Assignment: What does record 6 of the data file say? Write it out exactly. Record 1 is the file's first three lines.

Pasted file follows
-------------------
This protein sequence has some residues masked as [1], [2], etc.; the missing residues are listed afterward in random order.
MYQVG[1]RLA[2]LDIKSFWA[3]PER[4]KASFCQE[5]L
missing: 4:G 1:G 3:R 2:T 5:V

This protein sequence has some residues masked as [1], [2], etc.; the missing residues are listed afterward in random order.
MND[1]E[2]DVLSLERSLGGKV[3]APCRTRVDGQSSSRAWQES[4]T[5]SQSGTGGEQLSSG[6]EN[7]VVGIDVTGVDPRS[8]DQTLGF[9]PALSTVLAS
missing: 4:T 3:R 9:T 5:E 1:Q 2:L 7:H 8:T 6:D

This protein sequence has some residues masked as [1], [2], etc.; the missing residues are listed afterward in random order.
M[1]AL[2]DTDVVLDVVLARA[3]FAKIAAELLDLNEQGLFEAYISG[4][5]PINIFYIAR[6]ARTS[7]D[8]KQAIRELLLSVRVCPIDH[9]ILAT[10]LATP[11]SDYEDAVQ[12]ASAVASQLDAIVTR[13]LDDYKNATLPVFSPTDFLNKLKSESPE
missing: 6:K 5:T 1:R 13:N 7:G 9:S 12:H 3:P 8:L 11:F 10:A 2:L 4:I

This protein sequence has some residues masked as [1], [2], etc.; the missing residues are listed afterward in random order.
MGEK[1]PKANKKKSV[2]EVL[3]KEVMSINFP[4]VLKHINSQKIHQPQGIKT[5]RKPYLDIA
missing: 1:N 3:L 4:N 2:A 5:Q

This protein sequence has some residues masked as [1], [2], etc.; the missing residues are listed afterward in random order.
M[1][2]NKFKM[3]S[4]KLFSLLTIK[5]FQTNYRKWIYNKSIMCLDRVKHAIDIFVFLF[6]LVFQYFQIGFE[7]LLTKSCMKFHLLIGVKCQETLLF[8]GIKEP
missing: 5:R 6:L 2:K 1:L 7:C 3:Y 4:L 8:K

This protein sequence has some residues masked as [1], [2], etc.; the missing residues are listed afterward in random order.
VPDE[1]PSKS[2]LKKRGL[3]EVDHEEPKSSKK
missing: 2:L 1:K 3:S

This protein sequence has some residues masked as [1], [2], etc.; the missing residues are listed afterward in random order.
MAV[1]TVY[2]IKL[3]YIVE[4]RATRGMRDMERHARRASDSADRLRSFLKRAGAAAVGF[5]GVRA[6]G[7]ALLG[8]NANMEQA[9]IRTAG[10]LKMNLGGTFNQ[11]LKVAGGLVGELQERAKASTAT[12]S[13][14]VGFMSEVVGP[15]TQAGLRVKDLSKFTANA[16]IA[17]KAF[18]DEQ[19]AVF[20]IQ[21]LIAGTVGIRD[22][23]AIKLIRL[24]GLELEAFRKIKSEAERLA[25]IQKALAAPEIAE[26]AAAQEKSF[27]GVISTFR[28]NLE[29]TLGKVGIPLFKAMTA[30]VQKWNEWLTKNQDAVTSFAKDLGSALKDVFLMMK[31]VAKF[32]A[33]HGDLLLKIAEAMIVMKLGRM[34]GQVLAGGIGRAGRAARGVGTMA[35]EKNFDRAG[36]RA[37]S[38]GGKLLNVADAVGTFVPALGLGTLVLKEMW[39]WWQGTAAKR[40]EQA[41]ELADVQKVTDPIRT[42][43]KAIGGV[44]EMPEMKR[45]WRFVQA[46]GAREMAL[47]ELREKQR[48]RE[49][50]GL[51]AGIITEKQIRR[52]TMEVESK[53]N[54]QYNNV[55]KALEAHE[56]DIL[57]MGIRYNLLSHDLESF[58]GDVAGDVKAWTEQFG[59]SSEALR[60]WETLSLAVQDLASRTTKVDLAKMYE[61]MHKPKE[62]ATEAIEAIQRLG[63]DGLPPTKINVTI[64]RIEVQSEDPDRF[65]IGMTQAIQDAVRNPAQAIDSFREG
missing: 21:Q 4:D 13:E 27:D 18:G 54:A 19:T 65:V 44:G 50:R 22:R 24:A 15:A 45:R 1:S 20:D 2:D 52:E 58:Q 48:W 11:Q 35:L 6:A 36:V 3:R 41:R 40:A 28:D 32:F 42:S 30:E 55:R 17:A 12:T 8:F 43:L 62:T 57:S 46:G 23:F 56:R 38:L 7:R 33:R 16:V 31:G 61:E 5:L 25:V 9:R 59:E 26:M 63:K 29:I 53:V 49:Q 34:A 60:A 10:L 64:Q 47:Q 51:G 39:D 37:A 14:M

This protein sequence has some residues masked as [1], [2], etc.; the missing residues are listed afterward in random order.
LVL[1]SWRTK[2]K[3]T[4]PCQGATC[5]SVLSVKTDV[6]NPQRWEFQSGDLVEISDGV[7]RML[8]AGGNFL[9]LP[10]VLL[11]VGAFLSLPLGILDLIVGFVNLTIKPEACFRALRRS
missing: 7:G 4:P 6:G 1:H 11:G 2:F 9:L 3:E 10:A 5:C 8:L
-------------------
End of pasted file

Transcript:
This protein sequence has some residues masked as [1], [2], etc.; the missing residues are listed afterward in random order.
VPDE[1]PSKS[2]LKKRGL[3]EVDHEEPKSSKK
missing: 2:L 1:K 3:S